In the Paul Williams and Ors v Staples Pty Ltd case, “the FWC ordered the applicants be reinstated in light of the available redeployment opportunities, the fact that there was no evidence of any deterioration in the employment relationship and the applicants’ unblemished work records.”
In Boguslaw Bienias v Iplex Pipelines Australia, a team leader failed to show up to work for a fortnight. During his absence, Iplex attempted to contact the employee by phone, in writing, and even arranged for the police to conduct a welfare check on him. The employee did not respond. As a result of this case’s decision, the FWC announced that it will review abandonment clauses in all modern awards.
Jim Roberts of Hesketh Henry reminds us in this article that “while some incidents might be so flagrant or reckless and easily evidenced (for example by security footage) that they appear to justify termination on the spot, it is important that the alleged behaviour is properly investigated and a lawful process is carried out.”
“Is swearing ever appropriate in the workplace?” asks Simon Billing of Corrs Chambers Westgarth in this excellently detailed article. “Six recent cases suggest that the line between what is and is not appropriate is becoming increasingly blurred.” Read more about these specific cases here and each outcome.
The MDC Legal team remind employees and employers alike, that “there are strict time limits for making an unfair dismissal claim. An employee has 21 days from the date of dismissal to make a claim under the national system and 28 days under the [WA] state system.”
“An ill employee who altered a medical certificate in order to facilitate a RTW was found to have engaged in misconduct, constituting a valid reason for summary dismissal”, writes Mark Curran of Kaden Boriss. “Further, such summary dismissal was not harsh, unjust or unreasonable…”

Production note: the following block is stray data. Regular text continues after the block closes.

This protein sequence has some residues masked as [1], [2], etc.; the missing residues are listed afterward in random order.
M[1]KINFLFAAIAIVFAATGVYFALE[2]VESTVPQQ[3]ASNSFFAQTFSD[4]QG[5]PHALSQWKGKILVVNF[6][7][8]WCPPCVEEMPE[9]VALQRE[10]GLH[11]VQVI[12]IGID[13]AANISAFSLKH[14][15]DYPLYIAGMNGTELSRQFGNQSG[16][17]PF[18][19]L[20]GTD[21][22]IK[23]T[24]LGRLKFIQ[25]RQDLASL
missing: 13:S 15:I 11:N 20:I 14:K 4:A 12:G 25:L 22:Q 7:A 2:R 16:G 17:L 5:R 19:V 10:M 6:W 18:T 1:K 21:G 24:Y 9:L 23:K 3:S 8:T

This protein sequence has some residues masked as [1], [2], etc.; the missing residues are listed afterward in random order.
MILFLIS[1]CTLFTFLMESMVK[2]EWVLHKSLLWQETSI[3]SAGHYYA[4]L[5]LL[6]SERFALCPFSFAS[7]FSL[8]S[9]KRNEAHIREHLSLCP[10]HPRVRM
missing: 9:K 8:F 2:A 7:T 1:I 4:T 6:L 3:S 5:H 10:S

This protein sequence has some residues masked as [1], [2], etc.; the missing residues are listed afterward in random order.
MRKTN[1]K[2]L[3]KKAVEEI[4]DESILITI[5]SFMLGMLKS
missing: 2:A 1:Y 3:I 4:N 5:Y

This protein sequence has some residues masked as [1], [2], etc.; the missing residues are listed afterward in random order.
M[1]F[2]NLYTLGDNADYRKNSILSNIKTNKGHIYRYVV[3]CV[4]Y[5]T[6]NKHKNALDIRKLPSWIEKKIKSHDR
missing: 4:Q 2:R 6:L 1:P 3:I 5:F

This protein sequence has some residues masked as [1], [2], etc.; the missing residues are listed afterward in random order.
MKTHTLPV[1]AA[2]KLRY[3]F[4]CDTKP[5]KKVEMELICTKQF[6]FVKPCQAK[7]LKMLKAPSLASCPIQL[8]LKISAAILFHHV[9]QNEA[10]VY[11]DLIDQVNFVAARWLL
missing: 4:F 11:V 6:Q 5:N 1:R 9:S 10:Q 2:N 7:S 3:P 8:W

“If an employer wishes to rely on a series of warnings to justify a dismissal, each of those warnings must be justifiable,” writes the team at Hesketh Henry. “Warnings should be used as a rehabilitative tool, rather than a punitive one.”
The Full Court of the Federal Court has reinstated employees retrenched in breach of the redundancy terms of their enterprise agreement, even though the employer had adequately consulted with them. Senior Associate Tarsha Gavin and Lawyer Tom Kavanagh of Allens report.
“You need to be conscious of this [AMWU v Donau Pty Ltd  FWCFB 3075] decision when terminating the employment of any permanent employee who has had a period of continuous, regular and systematic casual service – especially in redundancy programs,” writes the Minter Ellison team. Read more about its impacts.
The FWC has ordered the reinstatement of an employee dismissed for inappropriate and unsafe workplace behaviour, despite the employer having a valid reason for the dismissal and following a fair procedure. Allens’ Law Graduate David Hunt and Partner Simon Dewberry report.